Taming a wild horse Funderburg’s latest challenge
- Published: July 5, 2018
By Kayla Graham
Laura Funderburg is no stranger to horses or life on the farm. She has been around horses for as long as she can remember growing up on Funderburg Farm, which has been in her family since 1885. The farm is located on East Hyde Road, near the Riding Centre, tucked back on a gravel road, opening to fields of horses and rolling hills.
Heading down the gravel driveway to the farm, one can imagine how easy it would be to fall in love with this land and these horses. The sights, sounds and smells transport you from the busy town of Yellow Springs, to the smell of hay and horses, the view of barns, fields and fences, the sounds of barking farm dogs, and running horses. You can forget where you are, as Funderburg says, “It takes you to a different world, and can sometimes be hard to leave.”
Funderburg has been training horses for 15 years, and it is evident that the learning is a two-way street. Horses are very straightforward, she said; they are what they are. The animal becomes a mirror, showing her what she brings to the table each day. Horses test her emotional fitness and challenge her to be the best version of herself, she said.
“Horses are nature in its finest form. They represent fairness and honesty, everything that we should be,” she said.
Self-awareness is key as a trainer in Funderburg’s view; a trainer must have the ability to control fear, frustration and even showing too much joy or excitement, as this might overwhelm and spook the horse, undoing a lot of hard work.
“It takes an unlimited amount of patience to train,” she said. “Don’t get mean or mad, just carry on.”
This year, Funderburg is putting her training skills to the test by participating in the second annual Appalachian Trainer Face Off, which will be held Aug. 24 and 25 in Winfield, W. Va. One of only 14 trainers nationwide chosen for the competition, she is tasked with training a wild horse.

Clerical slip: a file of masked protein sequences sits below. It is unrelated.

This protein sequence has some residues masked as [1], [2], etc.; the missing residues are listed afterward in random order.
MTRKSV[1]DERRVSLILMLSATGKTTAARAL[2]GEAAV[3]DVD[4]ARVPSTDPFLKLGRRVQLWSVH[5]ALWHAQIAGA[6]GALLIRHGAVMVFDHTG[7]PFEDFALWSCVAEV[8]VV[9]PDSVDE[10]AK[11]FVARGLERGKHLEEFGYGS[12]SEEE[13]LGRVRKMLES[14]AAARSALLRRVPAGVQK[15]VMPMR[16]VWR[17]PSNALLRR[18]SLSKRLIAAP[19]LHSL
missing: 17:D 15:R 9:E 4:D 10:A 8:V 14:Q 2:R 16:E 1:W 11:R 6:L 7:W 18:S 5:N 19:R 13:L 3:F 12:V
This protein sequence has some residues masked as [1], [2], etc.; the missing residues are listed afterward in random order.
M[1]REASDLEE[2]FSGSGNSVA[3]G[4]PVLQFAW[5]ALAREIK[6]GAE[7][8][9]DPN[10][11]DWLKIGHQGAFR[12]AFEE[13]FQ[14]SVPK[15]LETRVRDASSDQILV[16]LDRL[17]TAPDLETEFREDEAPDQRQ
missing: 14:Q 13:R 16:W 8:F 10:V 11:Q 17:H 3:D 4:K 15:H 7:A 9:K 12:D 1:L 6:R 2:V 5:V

The horse that Funderburg is working is named Queso, or as she affectionately calls her, Little Cheese. Queso is about nine years old and is one of three completely feral mares in the competition. She was part of a wild herd that was rounded up in January of 2017 from Bourbon County, Va. This is Funderburg’s first time training a horse from the wild and she says she has learned a lot. Through the horse’s sensitivity, she has had to learn to get her timing just right.
The training technique that Funderburg uses comes from the Parelli Natural horsemanship method, a training method based on principles of understanding horse psychology and using natural approaches of communicating and building trust during the training process.
“I have to teach her not to be afraid of unusual things in her environment, she has to learn to trust me, that I want to be her leader, and I want her to trust and respect me,” she said. “She needs to feel confident to go where I ask her to go.”
Much of the training consists of a combination of mental and physical challenges. One of the key components is teaching Queso to relax by keeping her head down when different objects, such as a plastic bag on a stick, trigger a fear response. Getting the horse used to objects in its sight-lines above or behind the ears, which can be scary, is a necessary part of training them to be ridden, Funderburg said.
It’s also important to allow the horse “soak time” or down time, to give them space to absorb the information for the mental changes to take place, she said. “Horses need time to be peaceful; they are motivated more by safety and comfort than they are by food. So this time for relaxation is key for any lasting change to take effect.”
The Heart Of Phoenix Equine Rescue, a nonprofit organization, located in West Virginia, hosts the Appalachian Trainer Face Off. The organization focuses on finding homes for abandoned and neglected horses in Appalachia. According to Funderburg, “People let them go and they breed and wander the roads. The horses are usually scrawny and there are skeletons everywhere.”
The competition not only assists in finding homes for the horses, but is also a platform to spread awareness for the neglected horses in Appalachia. Funderburg is also hoping to bring awareness to how much time and effort the volunteers put into rescuing these horses.
“I want people to realize it hits closer to home, and that they may be surprised to hear that all of this is happening only a three-hour drive from Yellow Springs,” she said.
The trainers in the Face Off have 100 days total with their horses before showing them before a panel of judges to be scored on a point system. The set includes a trail, an obstacle course and a free-style performance. The hope is that by the end of the two days, the horses will be adopted into new homes and given a fresh start. Training is key to adoption because, as Funderburg puts it, “uneducated horses don’t get homes.”
One of the perks of the competition is that the trainers get recognition for the work that they do with the horses. The Appalachian Trainer Face Off has a large Facebook following. Trainers and their horses have their own separate Facebook page where they keep daily postings so that people can follow their progress.
If you are interested in following Laura Funderburg and Queso, you can find them on Facebook under Laura Funderburg-Appalachian Trainer Face Off.
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